DIY Fly Line Loop with Step-by-Step Instructions

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Most fly lines these days already come with welded loops at the ends for the easy attachment of backing and leaders. If you fish as much as I do though, eventually they get worn out and need to be replaced. Most anglers just use a standard albright knot or nail knot to fix this. It works perfectly fine, but I prefer instead to tie my own fly line loops with a fly tying bobbin and thread. Done correctly, it will provide a stronger connection to your leader than the manufacturers welded loops or knots you tie (this is important when fly fishing for big game species). The bright thread that you tie the loop with also works really well as a spotter. It comes in real handy when you’re fly fishing and you have conditions where it’s hard to keep track of your fly in the water. That bright spot on the end of your fly line provides a quick reference that your fly is a leaders length away. Below are step-by-step instructions for tying your own fly line loops.

Materials Needed for the DIY fly line loop

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Photos By Louis Cahill

Pair of Scissors 
Bobbin with Flourescent 140 Ultra Thread
Loctite Super Glue (Optional)
Clear Cure Goo UV Light (Can be eliminated if you use Loons UV Knot Sense)
Clear Cure Goo Hydro (Can be eliminated if you use Loons UV Knot Sense)

Step 1: Cut fly line at a 45 degree angle

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You’ll want to make sure you make a clean 45 degree cut on your fly line before you start. This will allow you to wrap the thread and fly line, finishing with a nice tapered end.

Step 2: Fold over the fly line and secure it down with thread wraps.

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Start wrapping your thread at the loop and work your way back slowly until you’ve covered the 45 degree cut fly line all the way. Then, work it all the way back up to the loop. Be precise with your wraps, making them neat. Doing so, you won’t have to build everything up so bulky and use so much thread wraps.

Step 3: Whip finish to secure thread and cut with scissors.

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Whip finish the thread a couple times and cut the thread. Pack and use a whip finish tool if you need one to tie this knot.

Step 4: Brush on a thin coat of Super Glue

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This step is probably overkill but I’m a man that believes in redundancy. I don’t have a problem waiting ten seconds for the glue to dry so I have two layers of protection and strength.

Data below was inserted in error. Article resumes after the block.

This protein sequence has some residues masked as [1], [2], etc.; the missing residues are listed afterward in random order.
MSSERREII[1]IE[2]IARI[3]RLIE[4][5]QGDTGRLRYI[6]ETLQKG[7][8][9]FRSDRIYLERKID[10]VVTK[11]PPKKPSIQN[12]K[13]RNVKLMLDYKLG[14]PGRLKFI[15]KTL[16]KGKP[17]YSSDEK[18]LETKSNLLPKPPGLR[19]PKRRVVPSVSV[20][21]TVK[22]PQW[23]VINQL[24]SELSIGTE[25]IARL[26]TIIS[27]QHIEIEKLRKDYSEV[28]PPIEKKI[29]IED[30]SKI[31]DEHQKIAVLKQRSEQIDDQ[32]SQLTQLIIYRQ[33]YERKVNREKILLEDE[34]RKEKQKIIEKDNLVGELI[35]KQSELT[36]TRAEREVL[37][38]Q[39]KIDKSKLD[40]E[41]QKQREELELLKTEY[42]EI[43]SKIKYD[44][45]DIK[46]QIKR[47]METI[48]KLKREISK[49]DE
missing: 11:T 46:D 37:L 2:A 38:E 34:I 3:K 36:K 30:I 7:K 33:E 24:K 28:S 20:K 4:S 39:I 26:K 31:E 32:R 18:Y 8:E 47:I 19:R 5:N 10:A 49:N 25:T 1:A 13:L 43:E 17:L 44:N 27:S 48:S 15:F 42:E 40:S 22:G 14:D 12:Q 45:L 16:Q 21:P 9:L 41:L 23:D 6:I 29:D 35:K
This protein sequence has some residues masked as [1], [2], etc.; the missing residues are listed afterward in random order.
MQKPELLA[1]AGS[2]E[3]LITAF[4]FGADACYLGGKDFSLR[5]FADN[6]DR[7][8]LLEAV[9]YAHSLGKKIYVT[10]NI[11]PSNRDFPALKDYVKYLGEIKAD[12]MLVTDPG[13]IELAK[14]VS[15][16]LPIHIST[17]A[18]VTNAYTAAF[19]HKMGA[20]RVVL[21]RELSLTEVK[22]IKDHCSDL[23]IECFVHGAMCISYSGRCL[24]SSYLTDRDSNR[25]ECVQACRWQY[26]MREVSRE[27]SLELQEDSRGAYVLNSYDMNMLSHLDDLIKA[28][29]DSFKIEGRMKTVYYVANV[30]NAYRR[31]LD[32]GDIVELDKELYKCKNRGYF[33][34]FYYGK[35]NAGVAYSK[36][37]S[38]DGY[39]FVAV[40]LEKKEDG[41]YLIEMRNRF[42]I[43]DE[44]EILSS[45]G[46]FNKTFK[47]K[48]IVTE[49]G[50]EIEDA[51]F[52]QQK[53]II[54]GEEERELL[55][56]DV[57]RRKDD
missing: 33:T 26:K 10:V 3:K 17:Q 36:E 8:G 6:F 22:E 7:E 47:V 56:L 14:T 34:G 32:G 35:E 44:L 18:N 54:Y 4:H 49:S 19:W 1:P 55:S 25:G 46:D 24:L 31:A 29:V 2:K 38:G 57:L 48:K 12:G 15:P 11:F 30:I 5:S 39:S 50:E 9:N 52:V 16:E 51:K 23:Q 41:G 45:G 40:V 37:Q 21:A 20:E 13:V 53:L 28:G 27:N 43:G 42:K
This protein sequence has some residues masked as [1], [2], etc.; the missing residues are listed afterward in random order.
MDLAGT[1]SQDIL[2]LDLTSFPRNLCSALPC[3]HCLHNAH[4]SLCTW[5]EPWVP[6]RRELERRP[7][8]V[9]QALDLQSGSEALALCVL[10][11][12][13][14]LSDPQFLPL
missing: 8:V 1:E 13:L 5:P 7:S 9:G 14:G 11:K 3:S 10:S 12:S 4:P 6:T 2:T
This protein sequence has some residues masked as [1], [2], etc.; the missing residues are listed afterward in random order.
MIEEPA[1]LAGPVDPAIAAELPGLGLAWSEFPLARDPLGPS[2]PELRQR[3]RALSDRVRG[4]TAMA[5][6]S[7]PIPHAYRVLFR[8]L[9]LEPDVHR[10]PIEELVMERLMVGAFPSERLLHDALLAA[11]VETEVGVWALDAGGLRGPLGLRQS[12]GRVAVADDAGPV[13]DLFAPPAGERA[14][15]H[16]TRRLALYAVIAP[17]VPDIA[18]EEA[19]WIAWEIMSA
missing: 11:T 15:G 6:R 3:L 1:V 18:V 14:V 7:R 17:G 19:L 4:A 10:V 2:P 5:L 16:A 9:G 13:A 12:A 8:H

Step 5: Coat thread with Clear Cure Goo UV Hydro

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Brush on a thin and even coat of Clear Cure Goo UV Hydro to the threaded area. Remember, you can always add a second coat if you need to, so don’t get messy here.

Step 6: Use UV Light to Cure Everything

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The UV light is a must if you’re doing this indoors or on really cloudy days. I carry it with me most of the time, simply because if I don’t have it, that’s when I’ll need it. Fifteen seconds with the UV light and everything should set up a nice and you’ll have yourself a super strong fly line loop.

Keep it Reel,

Kent Klewein
Gink & Gasoline
www.ginkandgasoline.com
hookups@ginkandgasoline.com
 
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13 thoughts on “DIY Fly Line Loop with Step-by-Step Instructions

  1. I found a video of someone doing this a while back and as soon as the video was over I did it to all of my fly lines. No more braided loops for me!

  2. I have always done this, but before I whip finish, I tie a nail knot. Have you ever had any problems with your un-nail-knotted loops coming undone with big gamefish? (I’m assuming the answer in no, in which case I can stop tying nail knots).

  3. And then the backside is a bimini just looped once or twice over the back loop, and a perfection loop slipped over the front? Thanks for an awesome post.

  4. Just a note, if you’re using super glue I’d use non-water soluble iterations. The standard stuff is water soluble.

  5. You can also make a loop, shove it in a pen cap and “weld” the tag end and line end together with a hair straightener.

  6. Hey Kent, I’ve wondered for a while about doing this to some lines. My biggest concern is that the loop won’t float. What has your experience been?

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